Implantable Loop recorder


A loop recorder is a heart monitoring device to diagnose heart rhythm disorders.

What is an implantable loop recorder?

Percutaneous coronary intervention (often referred to as balloon angioplasty or stenting) is a procedure that is performed after a coronary angiogram when a narrowed or blocked heart vessel is found.

Why has my cardiologist recommended an implantable loop recorder?

Sometimes your heartbeat or rhythm may fall out of synch from its normal pattern, this irregular heartbeat is known as a cardiac arrhythmia. Often an arrhythmia can be diagnosed using an ECG, holter monitor or heart bug, but if your arrythmia occurs briefly or infrequently it may be missed by these tests.

A loop recorder can also detect slow heart rhythms which may cause you to be light headed or to black out.

An implantable loop recorder may be suggested when your cardiologists need to determine if the following symptoms have been caused by an irregular or slow heartbeat:

  • An unexplained stroke or TIA
  • Unexplained fainting (Syncope)
  • Palpitations

What are the risks associated with an implantable loop recorder?

An implantable loop recorder insertion is a minor procedure performed by a cardiologist.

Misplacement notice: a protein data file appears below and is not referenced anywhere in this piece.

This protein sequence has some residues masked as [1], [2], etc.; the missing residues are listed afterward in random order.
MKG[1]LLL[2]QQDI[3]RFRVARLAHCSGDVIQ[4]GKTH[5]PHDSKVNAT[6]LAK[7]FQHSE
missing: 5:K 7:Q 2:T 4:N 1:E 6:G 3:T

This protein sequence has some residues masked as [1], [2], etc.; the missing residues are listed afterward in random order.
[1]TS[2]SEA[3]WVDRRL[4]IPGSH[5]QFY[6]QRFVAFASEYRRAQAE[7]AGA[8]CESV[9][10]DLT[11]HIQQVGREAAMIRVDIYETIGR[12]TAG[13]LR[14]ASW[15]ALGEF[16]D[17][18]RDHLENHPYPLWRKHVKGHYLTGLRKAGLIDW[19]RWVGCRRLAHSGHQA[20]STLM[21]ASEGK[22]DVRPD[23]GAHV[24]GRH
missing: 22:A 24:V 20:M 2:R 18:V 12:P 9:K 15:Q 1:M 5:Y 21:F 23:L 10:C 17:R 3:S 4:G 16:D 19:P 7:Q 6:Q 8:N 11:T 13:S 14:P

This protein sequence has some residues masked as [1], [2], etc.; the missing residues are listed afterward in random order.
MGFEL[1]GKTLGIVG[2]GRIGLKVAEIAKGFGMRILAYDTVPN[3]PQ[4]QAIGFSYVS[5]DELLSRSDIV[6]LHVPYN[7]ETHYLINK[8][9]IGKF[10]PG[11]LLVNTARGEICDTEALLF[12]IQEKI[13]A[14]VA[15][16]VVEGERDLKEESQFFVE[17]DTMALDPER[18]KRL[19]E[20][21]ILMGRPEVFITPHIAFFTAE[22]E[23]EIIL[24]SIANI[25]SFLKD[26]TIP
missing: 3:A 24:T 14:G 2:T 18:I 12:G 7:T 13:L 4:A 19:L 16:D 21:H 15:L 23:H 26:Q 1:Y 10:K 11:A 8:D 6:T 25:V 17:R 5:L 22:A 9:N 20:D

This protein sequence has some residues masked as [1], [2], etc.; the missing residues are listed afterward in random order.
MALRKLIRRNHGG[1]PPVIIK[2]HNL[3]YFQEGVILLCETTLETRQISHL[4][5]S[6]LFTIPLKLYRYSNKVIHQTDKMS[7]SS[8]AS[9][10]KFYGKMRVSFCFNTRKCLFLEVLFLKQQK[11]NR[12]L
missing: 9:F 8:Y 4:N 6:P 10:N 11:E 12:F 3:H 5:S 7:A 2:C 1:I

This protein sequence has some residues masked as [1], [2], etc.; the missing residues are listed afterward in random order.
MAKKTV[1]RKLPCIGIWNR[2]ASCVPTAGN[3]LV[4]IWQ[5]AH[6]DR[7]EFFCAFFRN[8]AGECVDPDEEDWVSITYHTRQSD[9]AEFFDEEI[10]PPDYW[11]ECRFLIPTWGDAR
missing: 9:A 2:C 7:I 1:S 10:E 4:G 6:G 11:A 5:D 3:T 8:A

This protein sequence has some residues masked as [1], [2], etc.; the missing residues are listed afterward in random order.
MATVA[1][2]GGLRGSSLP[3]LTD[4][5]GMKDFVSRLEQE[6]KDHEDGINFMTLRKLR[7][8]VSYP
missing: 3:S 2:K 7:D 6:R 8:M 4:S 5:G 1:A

Following the procedure, you may experience:

  • Bleeding or bruising
  • Infection
  • Mild pain at the implantation site

Your individual risks will be discussed by your cardiologist before the procedure. They will depend on your age, your other medical conditions and other factors.

What should I expect when undergoing an implantable loop recorder procedure?



There are no specific requirements prior to this procedure.


At SouthWest Cardiovascular all of our procedures take place at St John of God in Bunbury. This procedure takes place in a specially designed cardiac procedure room. You will be awake for the procedure, but our team may give you a medication to help you feel relaxed (a sedative) and will infiltrate the implantation site with a local anaesthetic to numb the area.

Your cardiologist will then:

  • Make a small incision on the left-hand side of your upper chest 
  • Gently insert the loop recorder under your skin 
  • Stitch or glue the incision area 
  • Apply a dressing (if stitched) 

    You should expect the procedure to take around 10-20 minutes.


    Following the insertion of the implantable loop recorder you will be moved to the recovery area to rest. You may feel a little tender at the site of the insertion and have some temporary bruising.

    Your cardiologist and their team will discuss with you how the remote monitoring service works. This may involve a small fee to allow regular monitoring of the device, avoiding the need for frequent clinic visits and allowing prompt diagnosis of issues, even if you don’t have any symptoms. Remote monitoring is an optional service. If you don’t wish to connect to the remote monitoring service then regular attendance at clinic will be arranged for you.

    A follow up appointment with your cardiologist will be scheduled.